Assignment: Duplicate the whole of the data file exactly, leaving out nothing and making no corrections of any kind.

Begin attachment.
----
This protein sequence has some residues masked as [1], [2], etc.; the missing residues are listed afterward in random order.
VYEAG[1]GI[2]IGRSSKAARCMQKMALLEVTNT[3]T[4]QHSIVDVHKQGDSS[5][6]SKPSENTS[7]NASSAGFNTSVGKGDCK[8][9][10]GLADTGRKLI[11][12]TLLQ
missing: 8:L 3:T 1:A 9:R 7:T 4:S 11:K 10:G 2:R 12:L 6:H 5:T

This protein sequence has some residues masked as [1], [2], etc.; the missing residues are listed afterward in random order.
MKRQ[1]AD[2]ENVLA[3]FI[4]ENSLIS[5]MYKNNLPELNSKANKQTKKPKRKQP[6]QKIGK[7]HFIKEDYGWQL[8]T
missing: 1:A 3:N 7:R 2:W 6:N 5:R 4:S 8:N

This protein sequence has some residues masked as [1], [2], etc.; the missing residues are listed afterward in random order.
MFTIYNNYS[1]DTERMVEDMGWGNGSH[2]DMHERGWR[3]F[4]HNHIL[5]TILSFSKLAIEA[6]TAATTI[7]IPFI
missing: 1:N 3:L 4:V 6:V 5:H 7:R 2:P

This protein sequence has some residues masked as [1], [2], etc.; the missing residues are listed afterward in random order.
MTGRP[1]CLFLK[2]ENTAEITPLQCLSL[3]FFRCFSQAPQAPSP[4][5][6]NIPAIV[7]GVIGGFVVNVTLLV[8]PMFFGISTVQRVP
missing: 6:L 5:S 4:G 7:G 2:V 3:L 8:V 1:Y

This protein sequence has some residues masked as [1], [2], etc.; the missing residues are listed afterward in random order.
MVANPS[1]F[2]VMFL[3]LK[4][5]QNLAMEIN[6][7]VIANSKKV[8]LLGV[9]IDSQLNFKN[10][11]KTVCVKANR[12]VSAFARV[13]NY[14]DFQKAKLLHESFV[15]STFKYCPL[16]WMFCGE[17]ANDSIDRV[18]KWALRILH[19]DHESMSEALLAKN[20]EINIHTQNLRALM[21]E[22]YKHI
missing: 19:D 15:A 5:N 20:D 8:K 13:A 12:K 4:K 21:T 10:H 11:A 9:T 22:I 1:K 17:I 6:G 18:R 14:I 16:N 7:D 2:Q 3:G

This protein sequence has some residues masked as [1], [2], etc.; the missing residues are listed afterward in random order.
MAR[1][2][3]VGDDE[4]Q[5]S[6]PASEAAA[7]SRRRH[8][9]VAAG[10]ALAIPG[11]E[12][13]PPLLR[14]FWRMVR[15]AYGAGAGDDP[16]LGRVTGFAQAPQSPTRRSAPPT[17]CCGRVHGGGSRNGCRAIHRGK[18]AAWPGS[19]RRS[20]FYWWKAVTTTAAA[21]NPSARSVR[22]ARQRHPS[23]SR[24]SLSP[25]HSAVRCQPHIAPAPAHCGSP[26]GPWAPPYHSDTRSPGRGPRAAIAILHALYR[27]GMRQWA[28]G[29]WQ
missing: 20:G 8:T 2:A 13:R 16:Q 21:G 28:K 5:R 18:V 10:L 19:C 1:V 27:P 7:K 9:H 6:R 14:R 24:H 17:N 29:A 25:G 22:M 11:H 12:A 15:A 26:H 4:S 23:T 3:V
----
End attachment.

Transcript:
This protein sequence has some residues masked as [1], [2], etc.; the missing residues are listed afterward in random order.
VYEAG[1]GI[2]IGRSSKAARCMQKMALLEVTNT[3]T[4]QHSIVDVHKQGDSS[5][6]SKPSENTS[7]NASSAGFNTSVGKGDCK[8][9][10]GLADTGRKLI[11][12]TLLQ
missing: 8:L 3:T 1:A 9:R 7:T 4:S 11:K 10:G 2:R 12:L 6:H 5:T

This protein sequence has some residues masked as [1], [2], etc.; the missing residues are listed afterward in random order.
MKRQ[1]AD[2]ENVLA[3]FI[4]ENSLIS[5]MYKNNLPELNSKANKQTKKPKRKQP[6]QKIGK[7]HFIKEDYGWQL[8]T
missing: 1:A 3:N 7:R 2:W 6:N 5:R 4:S 8:N

This protein sequence has some residues masked as [1], [2], etc.; the missing residues are listed afterward in random order.
MFTIYNNYS[1]DTERMVEDMGWGNGSH[2]DMHERGWR[3]F[4]HNHIL[5]TILSFSKLAIEA[6]TAATTI[7]IPFI
missing: 1:N 3:L 4:V 6:V 5:H 7:R 2:P

This protein sequence has some residues masked as [1], [2], etc.; the missing residues are listed afterward in random order.
MTGRP[1]CLFLK[2]ENTAEITPLQCLSL[3]FFRCFSQAPQAPSP[4][5][6]NIPAIV[7]GVIGGFVVNVTLLV[8]PMFFGISTVQRVP
missing: 6:L 5:S 4:G 7:G 2:V 3:L 8:V 1:Y

This protein sequence has some residues masked as [1], [2], etc.; the missing residues are listed afterward in random order.
MVANPS[1]F[2]VMFL[3]LK[4][5]QNLAMEIN[6][7]VIANSKKV[8]LLGV[9]IDSQLNFKN[10][11]KTVCVKANR[12]VSAFARV[13]NY[14]DFQKAKLLHESFV[15]STFKYCPL[16]WMFCGE[17]ANDSIDRV[18]KWALRILH[19]DHESMSEALLAKN[20]EINIHTQNLRALM[21]E[22]YKHI
missing: 19:D 15:A 5:N 20:D 8:K 13:A 12:K 4:K 21:T 10:H 11:A 9:T 22:I 1:K 17:I 6:G 18:R 14:I 16:N 7:D 2:Q 3:G

This protein sequence has some residues masked as [1], [2], etc.; the missing residues are listed afterward in random order.
MAR[1][2][3]VGDDE[4]Q[5]S[6]PASEAAA[7]SRRRH[8][9]VAAG[10]ALAIPG[11]E[12][13]PPLLR[14]FWRMVR[15]AYGAGAGDDP[16]LGRVTGFAQAPQSPTRRSAPPT[17]CCGRVHGGGSRNGCRAIHRGK[18]AAWPGS[19]RRS[20]FYWWKAVTTTAAA[21]NPSARSVR[22]ARQRHPS[23]SR[24]SLSP[25]HSAVRCQPHIAPAPAHCGSP[26]GPWAPPYHSDTRSPGRGPRAAIAILHALYR[27]GMRQWA[28]G[29]WQ
missing: 20:G 8:T 2:A 13:R 16:Q 21:G 28:K 5:R 18:V 10:L 19:C 1:V 27:P 7:K 9:H 6:R 14:R 24:H 17:N 29:A 25:G 22:M 11:H 12:A 15:A 26:H 4:S 23:T 3:V